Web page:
To Jammie Thomas: I’m Boycotting All Recording Artists With the RIAA

I’ve had enough. For years I’ve seen the Recording Industry Association of America make a mockery of their customers, common sense, and fair play. I love music, though, and I really respect a lot of the artists that are represented by the RIAA. Yesterday, though, I read this story about a verdict handed down in the trial of the RIAA versus Jammie Thomas-Rasset:

The $1.92 million verdict against a Minnesota woman accused of sharing 24 songs over the Internet could ratchet up the pressure on other defendants to settle with the recording industry — if the big fine can withstand an appeal.

This is the result of a retrial, by the way, so it’s not like this is some one-off crazy jury. She downloaded 24 songs off of Kazaa, a popular file sharing software, and made those songs available to others. Boom: lawsuit. She fought it, mistakenly thinking that you can depend on the courts and the U.S. legal system (I’m not that much of a cynic, mind: usually you can, but not always). Years later, after a retrial was allowed, a jury hands down a judgment against her for $80,000 per song. Because, you know, that’s how much money the recording industry might have lost due to her evil machinations. I don’t use that word carelessly, either: it was decided that her actions were “willful”. Right. Like this woman decided to get those horrible industry executives, managers, and oh, especially the artists.

Listen: the intellectual property system needs to change. The whole mess needs to be rethought, refactored, and redesigned from the ground up. Regular work-a-day artists aren’t going to make this happen themselves, and I understand that. The thing that’s pushed me over the edge is the fact that the RIAA doesn’t have to do this. It’s a choice they make. The law gives them the power to go after people like Thomas-Rasset for “damages”, and they don’t pass those laws. They have a choice to exercise that power or not. And they choose to. The RIAA’s reaction:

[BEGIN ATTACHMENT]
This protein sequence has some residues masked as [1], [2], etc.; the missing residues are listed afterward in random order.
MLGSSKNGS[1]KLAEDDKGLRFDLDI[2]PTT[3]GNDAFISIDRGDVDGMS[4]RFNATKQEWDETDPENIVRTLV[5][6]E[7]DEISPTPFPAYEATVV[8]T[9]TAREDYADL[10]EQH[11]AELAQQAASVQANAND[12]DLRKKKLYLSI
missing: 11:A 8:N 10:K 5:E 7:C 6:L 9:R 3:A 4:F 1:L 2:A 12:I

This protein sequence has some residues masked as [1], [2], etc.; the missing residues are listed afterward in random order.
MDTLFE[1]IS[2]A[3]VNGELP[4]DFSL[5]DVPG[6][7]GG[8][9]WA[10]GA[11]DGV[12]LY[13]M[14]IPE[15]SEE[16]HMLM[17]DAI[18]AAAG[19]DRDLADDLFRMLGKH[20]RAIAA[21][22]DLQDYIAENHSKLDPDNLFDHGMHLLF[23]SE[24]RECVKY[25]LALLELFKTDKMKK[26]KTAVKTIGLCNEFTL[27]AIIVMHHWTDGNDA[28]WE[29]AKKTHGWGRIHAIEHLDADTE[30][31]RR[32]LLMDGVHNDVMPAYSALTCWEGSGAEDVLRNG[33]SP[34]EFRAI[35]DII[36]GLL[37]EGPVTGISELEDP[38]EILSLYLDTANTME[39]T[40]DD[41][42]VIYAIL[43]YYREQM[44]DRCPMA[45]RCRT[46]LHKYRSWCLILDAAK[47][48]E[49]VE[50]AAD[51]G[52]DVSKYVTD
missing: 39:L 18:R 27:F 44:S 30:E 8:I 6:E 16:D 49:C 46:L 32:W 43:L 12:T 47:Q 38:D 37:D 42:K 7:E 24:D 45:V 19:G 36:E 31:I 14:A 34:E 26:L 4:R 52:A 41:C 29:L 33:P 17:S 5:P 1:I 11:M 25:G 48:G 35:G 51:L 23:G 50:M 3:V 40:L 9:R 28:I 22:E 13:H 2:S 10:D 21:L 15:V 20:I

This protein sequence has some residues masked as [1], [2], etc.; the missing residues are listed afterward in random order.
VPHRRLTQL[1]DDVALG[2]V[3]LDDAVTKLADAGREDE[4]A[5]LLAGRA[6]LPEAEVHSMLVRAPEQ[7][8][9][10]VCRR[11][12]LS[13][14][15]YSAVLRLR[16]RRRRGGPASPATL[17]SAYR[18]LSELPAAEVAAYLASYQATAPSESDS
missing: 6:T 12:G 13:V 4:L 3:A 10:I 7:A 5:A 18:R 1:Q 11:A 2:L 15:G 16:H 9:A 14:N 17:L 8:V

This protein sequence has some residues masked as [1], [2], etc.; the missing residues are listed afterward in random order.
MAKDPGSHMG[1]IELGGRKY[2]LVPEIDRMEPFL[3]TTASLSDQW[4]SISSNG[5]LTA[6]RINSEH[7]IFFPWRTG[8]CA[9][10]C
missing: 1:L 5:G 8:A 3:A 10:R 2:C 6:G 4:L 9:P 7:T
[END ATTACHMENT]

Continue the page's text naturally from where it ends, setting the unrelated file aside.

“We appreciate the jury’s service and that they take this as seriously as we do. We are pleased that the jury agreed with the evidence and found the defendant liable. Since day one, we have been willing to settle this case and we remain willing to do so.”

So to heck with them, and to heck with any artist that’s represented by them. This is Arstechnica said about the ruling:

The recording industry lawyers, though clearly pleased, had no desire to showboat this one. The massive damage award, which increased from $9,250 per song in the first trial to $80,000, might sounds like a “win,” but will probably stoke grassroots anger against the industry’s campaign…

From now on, I will only buy music by way of used CD’s, or from artists who are either self-published or on labels not represented by the RIAA. Here’s a list of the RIAA member labels. I’ll be checking this from now on with every purchase. I encourage more people to do the same.

Things need to change. Keep voting at the ballot box, but vote with your dollar, as well.

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